Palin was elected nearly two years ago with splashy moves like publishing the state spending checkbook online. She kept a campaign pledge to allow the public to view online communications between state officials and potential bidders on a major gas pipeline, a contrast to her predecessor.
But her administration has claimed broad exceptions to Alaska's freedom of information rules to keep government e-mails secret, and it's shown reluctance to disclose documents about sensitive topics, ranging from polar bears to policy issues. And her state's online checkbook is limited in its detail.
Disclosures about private e-mail accounts used by Palin and her top aides have raised questions about whether they were trying to evade disclosure under the state's public records law. Her aides have denied this.
Alaska's attorney general, appointed by Palin, determined in August that any personal communications on state-reimbursed cell phones and BlackBerrys can be kept secret under the Public Records Act. That could sweep information from public view if it were deemed personal, although the attorney general said state officials or courts still could review the records as needed.
For citizens or journalists seeking public records in Alaska, the government generally must provide copies of records upon request within 10 days. The Associated Press has received some documents it sought in as little as one day.
But when the AP asked for documents about nursing homes last June, state officials initially demanded $5,000 in fees. The fee was only waived three months later and the request satisfied after the AP printed a story on how state officials had effectively turned over questions about Palin's record to members of the McCain political campaign.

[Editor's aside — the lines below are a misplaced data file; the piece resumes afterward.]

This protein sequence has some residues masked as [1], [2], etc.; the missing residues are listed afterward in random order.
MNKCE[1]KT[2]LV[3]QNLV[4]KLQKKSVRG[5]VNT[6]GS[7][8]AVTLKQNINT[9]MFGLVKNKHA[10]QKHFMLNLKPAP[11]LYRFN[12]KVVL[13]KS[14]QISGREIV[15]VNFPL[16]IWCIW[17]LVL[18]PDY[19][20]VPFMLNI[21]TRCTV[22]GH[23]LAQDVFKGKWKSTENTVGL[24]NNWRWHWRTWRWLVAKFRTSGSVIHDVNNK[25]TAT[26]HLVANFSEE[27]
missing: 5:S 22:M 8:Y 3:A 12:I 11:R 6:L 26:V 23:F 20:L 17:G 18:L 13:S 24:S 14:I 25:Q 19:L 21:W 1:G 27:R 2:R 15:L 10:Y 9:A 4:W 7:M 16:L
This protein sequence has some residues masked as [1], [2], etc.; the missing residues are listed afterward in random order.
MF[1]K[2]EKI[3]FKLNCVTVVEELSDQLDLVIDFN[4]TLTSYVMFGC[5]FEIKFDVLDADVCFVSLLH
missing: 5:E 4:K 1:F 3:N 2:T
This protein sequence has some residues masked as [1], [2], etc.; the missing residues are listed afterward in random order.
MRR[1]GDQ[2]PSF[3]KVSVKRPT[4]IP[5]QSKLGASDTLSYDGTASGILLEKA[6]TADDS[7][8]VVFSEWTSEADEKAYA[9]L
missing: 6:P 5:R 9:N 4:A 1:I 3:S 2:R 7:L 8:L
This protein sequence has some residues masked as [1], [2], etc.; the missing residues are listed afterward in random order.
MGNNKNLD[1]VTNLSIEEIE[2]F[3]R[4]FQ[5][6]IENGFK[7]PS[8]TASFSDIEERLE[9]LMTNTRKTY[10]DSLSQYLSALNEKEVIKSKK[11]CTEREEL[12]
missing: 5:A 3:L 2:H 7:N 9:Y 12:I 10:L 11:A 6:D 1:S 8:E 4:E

Alaska now charges $960 per e-mail account for searches, plus additional fees for copying.
Like Palin, McCain has promised to set new standards for transparency and accountability. Before becoming governor, Palin resigned from a state oil and gas board where she said confidentiality rules prohibited her from publicly discussing ethics problems she encountered and reported internally.
Now Palin is dogged by accusations of stonewalling in a home-state investigation into whether she pressured officials to fire her former brother-in-law, a state trooper. After initially promising to cooperate, Palin challenged the lawmakers' impartiality. The results of that investigation are expected to be made public as early as Friday.
"As soon as the heat comes on, the openness and transparency goes away," said Anchorage Daily News editorial page editor Matt Zencey.
Former Alaska Gov. Wally Hickel once fled an elevator to avoid a reporter's questions, but Palin invited Bob Tkacz, a business freelance reporter who covers Alaska government, for a chat when he staked her out this summer. That didn't mean she spilled the scoops.
"She's a nice lady," he said, "but when she doesn't want to say something it's very hard to get anything out of her."
Talking about one thing and demonstrating another doesn't wash in our non-traditional consumer-generated journalism world. Contradiction cancels out a message and leaves viewers and readers confused and suspicious. Attorneys need to learn this lesson so they don't find themselves saying "No comment" to journalists and then complaining they didn't get "fair and balanced" media coverage.
AP National Writer Martha Mendoza contributed to this report.